“There’s a bluebird in my heart that wants to get out but I’m too tough for him, I say, stay in there, I’m not going to let anybody see you.”
~ Charles Bukowski
Man, am I good at putting on a front. I’m guessing most of you, if you were really to take an honest look at yourself could probably relate but, for the purposes of this article, I’ll take one for the team and completely throw myself under the bus.
Now, when I say putting on a front, I’m talking about the me I let others see vs. the me that’s underneath that exterior, the guy almost no one knows. Whether we’re conscious of it or not, we all have that me. The me that we show others, the one pretending to have their shit together, both externally as well as internally.
In my case, it’s the guy who writes articles for some cool websites and has a book coming out. He’s represented by a cool literary agent and plays kirtan at cool venues. He’s peaceful and compassionate and understanding, and while sure, that guy has a little truth to him, overall, a lot of him farce.
Then there’s the other me, the one I keep hidden away, well he’s scared to death of letting you see who he really is. He doesn’t want you to know he’s terrified of failure. He’s great at hiding the fact that he’s completely insecure in his musical skills, often struggles to feel like he really has anything of worth to say—oh, and a personal favorite—he often gets wrapped up in feeling fat and gross after eating like shit for a day or two.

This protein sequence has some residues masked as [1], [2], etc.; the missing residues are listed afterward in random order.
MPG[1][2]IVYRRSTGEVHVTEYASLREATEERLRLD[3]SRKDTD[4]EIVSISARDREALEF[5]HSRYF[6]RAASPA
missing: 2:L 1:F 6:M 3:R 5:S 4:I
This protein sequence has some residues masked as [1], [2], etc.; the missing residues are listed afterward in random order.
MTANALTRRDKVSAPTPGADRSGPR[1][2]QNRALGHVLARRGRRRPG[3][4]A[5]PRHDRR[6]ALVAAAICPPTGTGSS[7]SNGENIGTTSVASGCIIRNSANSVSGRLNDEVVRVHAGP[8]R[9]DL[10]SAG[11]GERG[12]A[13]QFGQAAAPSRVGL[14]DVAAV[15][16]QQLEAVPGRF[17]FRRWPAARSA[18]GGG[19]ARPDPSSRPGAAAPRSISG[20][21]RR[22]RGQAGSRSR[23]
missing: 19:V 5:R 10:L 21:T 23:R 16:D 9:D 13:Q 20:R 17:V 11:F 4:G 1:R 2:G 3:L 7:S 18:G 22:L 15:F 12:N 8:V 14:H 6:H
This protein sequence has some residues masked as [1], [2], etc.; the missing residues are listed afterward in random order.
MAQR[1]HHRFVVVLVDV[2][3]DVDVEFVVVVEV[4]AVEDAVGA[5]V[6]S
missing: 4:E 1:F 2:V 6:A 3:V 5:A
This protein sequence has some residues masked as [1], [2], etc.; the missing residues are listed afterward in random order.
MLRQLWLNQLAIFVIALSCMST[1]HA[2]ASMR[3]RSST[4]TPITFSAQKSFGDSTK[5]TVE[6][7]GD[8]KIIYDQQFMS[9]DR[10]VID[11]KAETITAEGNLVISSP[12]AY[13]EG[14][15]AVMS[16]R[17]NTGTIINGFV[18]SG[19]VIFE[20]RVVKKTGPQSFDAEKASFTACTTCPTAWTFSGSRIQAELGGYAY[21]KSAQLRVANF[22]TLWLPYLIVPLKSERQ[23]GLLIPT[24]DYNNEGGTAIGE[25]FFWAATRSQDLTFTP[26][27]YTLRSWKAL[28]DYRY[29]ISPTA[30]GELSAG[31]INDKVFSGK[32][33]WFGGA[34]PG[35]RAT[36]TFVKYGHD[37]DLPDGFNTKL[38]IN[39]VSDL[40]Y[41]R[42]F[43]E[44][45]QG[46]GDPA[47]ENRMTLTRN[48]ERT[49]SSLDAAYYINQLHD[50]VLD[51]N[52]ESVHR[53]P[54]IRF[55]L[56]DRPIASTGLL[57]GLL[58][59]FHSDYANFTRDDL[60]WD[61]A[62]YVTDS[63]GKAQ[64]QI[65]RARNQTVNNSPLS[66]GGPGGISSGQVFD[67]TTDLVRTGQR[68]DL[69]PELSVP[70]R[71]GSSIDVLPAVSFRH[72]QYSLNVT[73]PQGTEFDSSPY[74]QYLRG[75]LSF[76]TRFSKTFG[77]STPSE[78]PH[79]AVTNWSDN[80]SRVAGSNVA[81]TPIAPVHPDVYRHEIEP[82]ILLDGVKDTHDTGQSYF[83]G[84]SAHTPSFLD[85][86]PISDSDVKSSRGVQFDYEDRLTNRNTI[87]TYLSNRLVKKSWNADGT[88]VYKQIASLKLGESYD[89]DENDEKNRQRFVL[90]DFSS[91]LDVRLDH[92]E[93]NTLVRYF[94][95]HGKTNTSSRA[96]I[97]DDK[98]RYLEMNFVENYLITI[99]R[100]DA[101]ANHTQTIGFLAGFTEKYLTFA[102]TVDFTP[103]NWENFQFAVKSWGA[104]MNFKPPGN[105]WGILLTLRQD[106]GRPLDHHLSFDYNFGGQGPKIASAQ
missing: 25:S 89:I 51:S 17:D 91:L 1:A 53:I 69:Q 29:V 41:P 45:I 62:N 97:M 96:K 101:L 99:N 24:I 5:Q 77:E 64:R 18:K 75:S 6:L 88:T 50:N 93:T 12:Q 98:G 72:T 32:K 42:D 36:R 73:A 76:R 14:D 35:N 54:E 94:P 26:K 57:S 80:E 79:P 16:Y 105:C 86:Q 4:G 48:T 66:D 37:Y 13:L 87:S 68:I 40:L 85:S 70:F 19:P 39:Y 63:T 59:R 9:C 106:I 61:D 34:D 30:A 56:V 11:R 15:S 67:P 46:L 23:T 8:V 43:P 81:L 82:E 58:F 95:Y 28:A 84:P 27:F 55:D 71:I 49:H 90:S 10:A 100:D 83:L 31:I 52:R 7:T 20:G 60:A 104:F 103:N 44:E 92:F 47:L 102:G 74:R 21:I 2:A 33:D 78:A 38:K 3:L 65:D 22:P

He usually spends his weekends at home alone—writing, creating music, reading or maybe hitting up a 12-step meeting. He’s okay in his solitude; actually, he enjoys it, truth be told, but yeah, it’s far from the exciting life that others may think he leads.
He’s there when I lay my head down at night and greets me when I rise out of bed in the morning. He’s the image I see reflecting back in the mirror as I brush my teeth and do my best to send loving-kindness too, sometimes successfully, other times not.
Now I don’t want to paint the wrong picture here―he’s not always full of shitty feelings and thoughts, or feeling insecure. He experiences joy and peace and can be happy with things he’s written or happy with the way a kirtan performance went and sometimes, sometimes he likes the physical image reflecting back at him in the mirror.
A part of him knows he helps others and he feels gratitude when he receives emails from people who’ve read his stuff and were impacted by it. Overall though, for whatever reason, he’s terribly scared to let you see who he really is.
It’s through the recognition of this fear however, that allows things to begin to change, but only if we’re interested, of course. I’ve come to understand and experience that as humans, we have our built in survival skills, and I believe that the desire to be accepted is definitely one of them. I also feel however, that when it comes to being socially accepted and fitting others standards in order to be embraced and accepted, that I should know better. I mean really, why am I so scared to let you see who I really am?